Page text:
Several episodes of30 Rock that featured characters in blackface are now being pulled from streaming services and syndication. As reported by Vulture, the episodes were pulled at the request of the show's executive producers, Tina Fey and Robert Carlock.
In a letter sent to the platforms that streamed 30 Rock, Fey wrote, "As we strive to do the work and do better in regards to race in America, we believe that these episodes featuring actors in race-changing makeup are best taken out of circulation. I understand now that 'intent' is not a free pass for white people to use these images. I apologize for pain they have caused. Going forward, no comedy-loving kid needs to stumble on these tropes and be stung by their ugliness. I thank NBCUniversal for honoring this request."
While all the episodes will reportedly be pulled from streaming platforms by the end of the week, Hulu and Amazon have already removed some of them, and viewers won't be able to buy them on iTunes or Google Play either. They will also be removed from syndicated reruns. TV Guide has reached out to NBCUniversal reps for comment.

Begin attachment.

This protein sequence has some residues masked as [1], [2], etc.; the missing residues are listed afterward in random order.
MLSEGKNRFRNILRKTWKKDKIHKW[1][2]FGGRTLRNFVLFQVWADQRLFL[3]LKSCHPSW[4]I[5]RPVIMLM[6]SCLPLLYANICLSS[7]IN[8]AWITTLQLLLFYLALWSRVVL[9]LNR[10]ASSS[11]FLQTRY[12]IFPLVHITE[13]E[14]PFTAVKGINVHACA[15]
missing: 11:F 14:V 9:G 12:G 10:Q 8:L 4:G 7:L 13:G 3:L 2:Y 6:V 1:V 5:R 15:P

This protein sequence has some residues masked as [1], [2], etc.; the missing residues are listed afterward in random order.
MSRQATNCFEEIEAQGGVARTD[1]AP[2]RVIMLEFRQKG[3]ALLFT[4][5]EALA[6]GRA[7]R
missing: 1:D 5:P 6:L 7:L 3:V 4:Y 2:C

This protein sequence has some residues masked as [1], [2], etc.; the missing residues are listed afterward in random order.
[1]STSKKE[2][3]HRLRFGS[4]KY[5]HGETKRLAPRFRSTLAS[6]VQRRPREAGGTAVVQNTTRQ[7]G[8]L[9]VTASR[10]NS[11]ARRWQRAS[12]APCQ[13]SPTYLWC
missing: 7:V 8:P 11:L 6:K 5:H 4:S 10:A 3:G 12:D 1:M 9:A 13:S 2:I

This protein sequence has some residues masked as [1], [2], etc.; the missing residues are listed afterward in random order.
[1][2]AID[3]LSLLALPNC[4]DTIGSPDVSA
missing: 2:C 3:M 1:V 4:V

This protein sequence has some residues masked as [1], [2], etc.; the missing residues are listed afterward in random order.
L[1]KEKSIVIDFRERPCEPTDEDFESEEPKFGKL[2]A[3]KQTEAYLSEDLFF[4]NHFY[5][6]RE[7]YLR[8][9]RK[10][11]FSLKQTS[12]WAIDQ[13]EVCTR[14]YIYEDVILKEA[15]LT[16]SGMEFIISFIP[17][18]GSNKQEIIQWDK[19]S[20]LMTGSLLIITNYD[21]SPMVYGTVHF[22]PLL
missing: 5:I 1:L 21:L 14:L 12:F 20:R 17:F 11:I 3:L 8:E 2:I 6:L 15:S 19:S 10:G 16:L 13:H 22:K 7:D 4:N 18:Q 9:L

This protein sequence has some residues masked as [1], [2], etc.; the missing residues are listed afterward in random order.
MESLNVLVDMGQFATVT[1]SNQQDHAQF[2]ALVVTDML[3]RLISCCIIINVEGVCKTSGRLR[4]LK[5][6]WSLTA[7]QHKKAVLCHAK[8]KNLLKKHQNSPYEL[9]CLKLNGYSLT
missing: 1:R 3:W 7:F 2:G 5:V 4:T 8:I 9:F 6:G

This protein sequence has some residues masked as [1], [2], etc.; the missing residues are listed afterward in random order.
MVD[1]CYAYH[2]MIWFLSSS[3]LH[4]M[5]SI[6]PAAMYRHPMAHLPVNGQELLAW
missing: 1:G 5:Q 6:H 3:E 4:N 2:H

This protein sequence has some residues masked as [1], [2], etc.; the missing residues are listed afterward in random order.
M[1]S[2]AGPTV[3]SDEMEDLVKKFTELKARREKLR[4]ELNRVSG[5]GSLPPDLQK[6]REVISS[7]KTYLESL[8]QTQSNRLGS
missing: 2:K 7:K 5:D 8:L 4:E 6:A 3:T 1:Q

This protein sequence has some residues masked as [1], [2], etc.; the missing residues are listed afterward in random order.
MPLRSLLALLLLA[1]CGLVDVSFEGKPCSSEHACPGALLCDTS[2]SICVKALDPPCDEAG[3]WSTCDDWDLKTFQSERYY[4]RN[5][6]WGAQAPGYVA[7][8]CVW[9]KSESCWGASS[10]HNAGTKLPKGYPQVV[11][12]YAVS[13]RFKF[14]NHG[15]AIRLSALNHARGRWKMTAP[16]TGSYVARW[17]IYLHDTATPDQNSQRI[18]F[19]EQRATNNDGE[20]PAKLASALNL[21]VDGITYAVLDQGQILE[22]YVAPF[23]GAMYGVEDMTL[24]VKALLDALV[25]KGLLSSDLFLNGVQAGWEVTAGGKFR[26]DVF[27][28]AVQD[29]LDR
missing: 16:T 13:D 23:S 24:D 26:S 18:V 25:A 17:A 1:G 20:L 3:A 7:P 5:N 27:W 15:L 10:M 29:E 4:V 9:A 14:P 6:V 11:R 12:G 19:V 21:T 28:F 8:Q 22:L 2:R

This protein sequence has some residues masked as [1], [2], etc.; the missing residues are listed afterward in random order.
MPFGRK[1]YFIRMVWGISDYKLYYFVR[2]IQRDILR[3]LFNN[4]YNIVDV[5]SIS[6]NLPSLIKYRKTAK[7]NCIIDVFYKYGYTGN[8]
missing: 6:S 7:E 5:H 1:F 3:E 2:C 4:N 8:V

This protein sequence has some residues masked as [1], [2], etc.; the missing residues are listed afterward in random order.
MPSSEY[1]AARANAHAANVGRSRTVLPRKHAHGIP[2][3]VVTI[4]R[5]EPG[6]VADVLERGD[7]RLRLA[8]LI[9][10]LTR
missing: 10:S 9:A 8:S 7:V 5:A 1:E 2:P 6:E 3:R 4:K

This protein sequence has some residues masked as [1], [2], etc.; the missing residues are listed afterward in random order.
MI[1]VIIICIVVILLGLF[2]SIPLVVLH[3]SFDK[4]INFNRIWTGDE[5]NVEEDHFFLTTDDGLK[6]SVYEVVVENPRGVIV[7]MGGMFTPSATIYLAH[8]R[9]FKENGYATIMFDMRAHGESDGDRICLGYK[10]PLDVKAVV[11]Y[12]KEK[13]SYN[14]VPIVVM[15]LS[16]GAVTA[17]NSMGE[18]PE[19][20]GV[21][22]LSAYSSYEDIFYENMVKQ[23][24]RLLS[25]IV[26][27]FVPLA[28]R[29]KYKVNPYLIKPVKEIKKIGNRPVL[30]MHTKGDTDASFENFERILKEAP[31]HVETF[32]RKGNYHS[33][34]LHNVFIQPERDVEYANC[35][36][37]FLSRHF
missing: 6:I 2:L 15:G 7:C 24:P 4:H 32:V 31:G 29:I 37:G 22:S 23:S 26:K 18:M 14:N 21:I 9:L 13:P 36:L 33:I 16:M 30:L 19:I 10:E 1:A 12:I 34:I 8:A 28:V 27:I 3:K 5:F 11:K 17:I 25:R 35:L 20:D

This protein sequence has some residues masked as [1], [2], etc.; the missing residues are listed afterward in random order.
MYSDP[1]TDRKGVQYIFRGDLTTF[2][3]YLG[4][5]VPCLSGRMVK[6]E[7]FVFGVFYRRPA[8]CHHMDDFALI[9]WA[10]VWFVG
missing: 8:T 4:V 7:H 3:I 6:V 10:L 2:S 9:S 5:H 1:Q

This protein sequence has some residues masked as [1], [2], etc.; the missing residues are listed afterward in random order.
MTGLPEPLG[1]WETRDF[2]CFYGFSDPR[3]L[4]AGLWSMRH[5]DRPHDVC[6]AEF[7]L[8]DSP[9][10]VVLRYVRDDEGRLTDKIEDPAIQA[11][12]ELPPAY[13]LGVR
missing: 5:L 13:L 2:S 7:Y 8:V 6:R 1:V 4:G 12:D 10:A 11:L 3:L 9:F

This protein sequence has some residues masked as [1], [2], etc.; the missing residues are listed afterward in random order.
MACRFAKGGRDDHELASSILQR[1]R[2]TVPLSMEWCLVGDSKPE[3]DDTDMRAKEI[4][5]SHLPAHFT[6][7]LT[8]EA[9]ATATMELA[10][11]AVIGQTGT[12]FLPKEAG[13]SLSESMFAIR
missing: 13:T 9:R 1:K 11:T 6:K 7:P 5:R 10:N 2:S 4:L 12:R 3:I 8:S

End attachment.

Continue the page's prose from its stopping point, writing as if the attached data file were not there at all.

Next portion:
Two of the episodes involve Jane Krakowski's character, Jenna, wearing blackface. In the Season 3 episode "Believe in the Stars," Jenna and Tracy (Tracy Morgan) decide to see if Black men or white women have it harder in America by attempting to swap identities. The Season 5 episode "Christmas Attack Zone" shows Jenna dressed as former Pittsburgh Steelers star Lynn Swann.
The Season 6 episode "Live from Studio 6H," in which Jon Hamm appears in blackface as part of a parody of Amos 'n' Andy, is also being pulled. The East Coast version of Season 5's "Live Show" is being pulled as well, but the West Coast version will remain available to stream. Per Vulture, it's currently unclear as to exactly which element of the East Coast version led it to be pulled, though it did feature a fake Fox News chyron referring to former president Barack Obama as a "Kenyan Liar," which was changed in the West Coast show.
The pulled 30 Rock episodes are just the latest steps the entertainment industry is taking to remove or contextualize racist elements of TV shows and moves, particularly on streaming platforms. HBO Max recently pulled Gone With the Wind from its platform, with the caveat that it will eventually return with more historical context and a condemnation of the racist depictions in the movie. Hulu also made headlines for removing episodes of Little Britain in which the characters wear blackface, and an episode of the sketch show W/ Bob & David that featured David Cross in blackface was recently removed from Netflix.